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As leases end, jobs move, and graduates go on to college, we’ve probably all used a moving truck at least once in our lifetime. No doubt you’ve seen a Ryder or Budget truck pulling up to the house next door or sat next to a U-Haul in traffic. So imagine my surprise when I read the headline,“Jury Awards $84 Million to Man Injured by U-Haul Truck.” Talmadge Waldrip was injured while helping his daughter move when his rented U-Haul truck rolled over him and crushed his bladder and pelvis. Turns out the truck had a faulty emergency brake and worn-down gears that allowed it to roll backward, despite being in the ‘park’ position.

The case sheds light on the frightening reality that rented vehicles are not as safe as we assume. Take it from one family who rented a Ryder truckto move from Arizona to California. While on the road, they discovered the truck did not shift gears. After roadside assistance checked the vehicle, it was discovered that Ryder had wrongfully put formaldehyde where the transmission fluid should have been. Furthermore, an agent of Ryder admitted that the particular truck the family rented wasn’t even supposed to be on the road. I wonder how many rented vehicles drive next to me on the highway that shouldn’t be there in the first place.

Not too long ago the Los Angeles Times wrote a three-part series on U-Haul, examining the lack of equipment maintenance and the resulting rise in litigation. (See Part 1, Part 2, and Part 3.) The Times points out that U-Haul, the nation’s largest company of do-it-yourself moving, maintains a fleet of more than 200,000 vehicles. An investigation found that many of the trucks are old and have mileage surpassing 100,000 miles. Employees admitted that basic safety checks are often omitted in order to get trucks quickly to the customer and back on the road. In addition, court records and interviews found that U-Haul mechanics have occasionally falsified repair records to list unperformed work.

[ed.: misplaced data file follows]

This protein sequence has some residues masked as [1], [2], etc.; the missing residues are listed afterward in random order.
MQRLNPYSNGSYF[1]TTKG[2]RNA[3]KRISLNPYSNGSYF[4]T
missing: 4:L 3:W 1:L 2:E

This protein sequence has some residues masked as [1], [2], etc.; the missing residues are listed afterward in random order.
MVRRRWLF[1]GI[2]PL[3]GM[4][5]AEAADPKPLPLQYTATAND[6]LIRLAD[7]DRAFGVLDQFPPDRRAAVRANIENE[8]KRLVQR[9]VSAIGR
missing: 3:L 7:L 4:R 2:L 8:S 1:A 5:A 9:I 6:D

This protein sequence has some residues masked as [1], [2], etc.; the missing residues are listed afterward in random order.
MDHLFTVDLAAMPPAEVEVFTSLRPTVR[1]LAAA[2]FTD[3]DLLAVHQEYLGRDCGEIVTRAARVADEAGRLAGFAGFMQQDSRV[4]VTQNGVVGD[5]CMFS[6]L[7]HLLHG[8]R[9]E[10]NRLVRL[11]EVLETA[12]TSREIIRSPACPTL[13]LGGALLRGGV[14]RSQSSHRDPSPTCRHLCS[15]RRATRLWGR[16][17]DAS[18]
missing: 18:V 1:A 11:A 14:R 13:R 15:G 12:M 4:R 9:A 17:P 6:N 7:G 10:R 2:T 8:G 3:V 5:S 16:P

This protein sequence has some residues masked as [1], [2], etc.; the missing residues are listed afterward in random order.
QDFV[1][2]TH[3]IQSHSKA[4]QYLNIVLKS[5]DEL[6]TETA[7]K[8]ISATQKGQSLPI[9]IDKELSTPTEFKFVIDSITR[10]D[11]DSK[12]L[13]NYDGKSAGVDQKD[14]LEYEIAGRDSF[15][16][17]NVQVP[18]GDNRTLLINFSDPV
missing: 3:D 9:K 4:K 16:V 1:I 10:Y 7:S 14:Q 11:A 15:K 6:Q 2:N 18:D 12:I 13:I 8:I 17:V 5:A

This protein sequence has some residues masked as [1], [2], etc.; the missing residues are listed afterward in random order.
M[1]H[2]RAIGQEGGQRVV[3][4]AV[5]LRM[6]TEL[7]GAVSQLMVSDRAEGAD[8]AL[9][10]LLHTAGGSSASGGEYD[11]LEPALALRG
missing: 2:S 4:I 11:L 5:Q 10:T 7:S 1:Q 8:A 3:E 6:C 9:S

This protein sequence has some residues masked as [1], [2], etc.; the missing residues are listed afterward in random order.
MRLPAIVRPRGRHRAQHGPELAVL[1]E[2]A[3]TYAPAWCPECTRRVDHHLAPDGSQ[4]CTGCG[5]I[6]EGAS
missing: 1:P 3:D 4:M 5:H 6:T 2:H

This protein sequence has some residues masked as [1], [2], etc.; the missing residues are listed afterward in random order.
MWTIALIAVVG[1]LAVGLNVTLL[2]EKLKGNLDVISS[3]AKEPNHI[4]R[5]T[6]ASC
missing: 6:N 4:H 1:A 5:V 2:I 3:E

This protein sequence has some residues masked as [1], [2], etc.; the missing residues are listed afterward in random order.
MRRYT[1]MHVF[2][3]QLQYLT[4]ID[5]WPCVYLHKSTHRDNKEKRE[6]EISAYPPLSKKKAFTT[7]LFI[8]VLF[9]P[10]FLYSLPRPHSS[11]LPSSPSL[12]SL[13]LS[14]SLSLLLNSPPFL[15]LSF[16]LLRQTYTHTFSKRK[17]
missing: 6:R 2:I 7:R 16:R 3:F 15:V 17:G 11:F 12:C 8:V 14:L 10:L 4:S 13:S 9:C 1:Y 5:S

But it’s not just the trucks that may cause injuries; the trailers are dangerous, as well. While trailers rarely require mechanical maintenance, they should come with warnings on usage. If not hauled by a proper vehicle, rented trailers can often cause the towing vehicle to overturn. The problem stems from the 1:1 weight ratio between the towing vehicle and trailer. For a safe tow, the ratio must be at least 2:1. The company doesn’t warn customers that SUVs do not satisfy this weight ratio because SUVs utilize only four wheels as opposed to the recommended six. In many lawsuits, the trailer began to sway side to side when going down a slight incline. Eventually, the swaying gains enough energy to overpower the SUV, causing the driver to lose control and rollover. Such was the case with then 19-year old Marissa Sternberg, who was relocating to Denver for vet school when her trailer led to her SUV rolling over five times. As a result, Marissa suffered traumatic brain injury and was left with no locomotive ability.

Although U-Haul has tightened its regulation of vehicle inspections, it is not an end all to the danger. There are several companies that offer similar service with comparable problems of maintenance and design defects. Rental vehicles (including vans, cars, RVs) and trailers travel far and wide, seeing many miles of states. But how often do they see the maintenance shop? Remember that the next time you think about renting a car to take a weekend trip with the family. Gas prices might not be the only thing that keeps you home.

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